Tuesday, December 26, 2006

Bygone days...

VictrolaI have a real soft spot for the music of thirties -- and there was, of course, a great leap forward in technology between the scratchy records of hte twenties and the relatively good sounding records of the 30s. Also, the advent of affordable amplification tubes took record players from the all-acoustic stylus-to-cone system to something that could entertain a room full of people.

Who'll Stop Lorraine?
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But recording was still pretty documentary, at that point... multiple mics and mixers could spotlight instruments and help achieve creative blends and "moving" mixes (instead of having soloists literally move closer to the recording cone for solos during the earliest days of all-acoustic recording).

Now... some great recordings were done in the 50s (particularly in jazz and classical)... the fi was finally hi... toward the end of the decade, people started tracking with an eye toward stereo.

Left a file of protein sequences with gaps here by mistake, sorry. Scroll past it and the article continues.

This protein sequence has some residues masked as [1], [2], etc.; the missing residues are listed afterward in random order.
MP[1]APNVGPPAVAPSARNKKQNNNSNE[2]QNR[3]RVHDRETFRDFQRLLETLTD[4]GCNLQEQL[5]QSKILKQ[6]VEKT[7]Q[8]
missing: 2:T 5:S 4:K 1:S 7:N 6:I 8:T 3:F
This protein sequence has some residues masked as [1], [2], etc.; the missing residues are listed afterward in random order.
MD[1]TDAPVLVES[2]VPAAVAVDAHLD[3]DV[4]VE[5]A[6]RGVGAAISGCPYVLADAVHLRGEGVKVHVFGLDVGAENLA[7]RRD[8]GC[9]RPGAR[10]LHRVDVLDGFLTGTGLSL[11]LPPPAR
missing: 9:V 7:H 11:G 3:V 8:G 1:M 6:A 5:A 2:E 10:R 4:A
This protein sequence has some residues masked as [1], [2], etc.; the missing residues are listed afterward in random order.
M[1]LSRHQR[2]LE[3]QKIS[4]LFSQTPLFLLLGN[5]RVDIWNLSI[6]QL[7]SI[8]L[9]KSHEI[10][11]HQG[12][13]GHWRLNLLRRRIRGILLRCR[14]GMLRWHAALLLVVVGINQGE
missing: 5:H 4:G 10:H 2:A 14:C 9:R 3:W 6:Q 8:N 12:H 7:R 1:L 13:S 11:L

But -- and the fact that I came more or less of age during the decade undoubtedly is not coincidental -- for me, some of the most creative arrangements and recordings came out of the 60s.

Multitrack technology was still somewhat limited. Most pop was tracked to 3 or 4 tracks (and much of it was still recorded with little thought of stereo mixes)... but there was a burst of arrangement creativity that exploded across pop music... everywhere you turned, people were mixing it up, stylistically. Folkies snuck in electric guitars and keyboards or went the other way with (often quite creative) string and woodwind arrangements. Jazzers adopted some rock elements but also reached outside traditional ways of looking at jazz -- and even music itself -- adopting composition techniques from orchestral avant-gardists... and rock... rock/pop absorbed it all and mixed it up even crazier.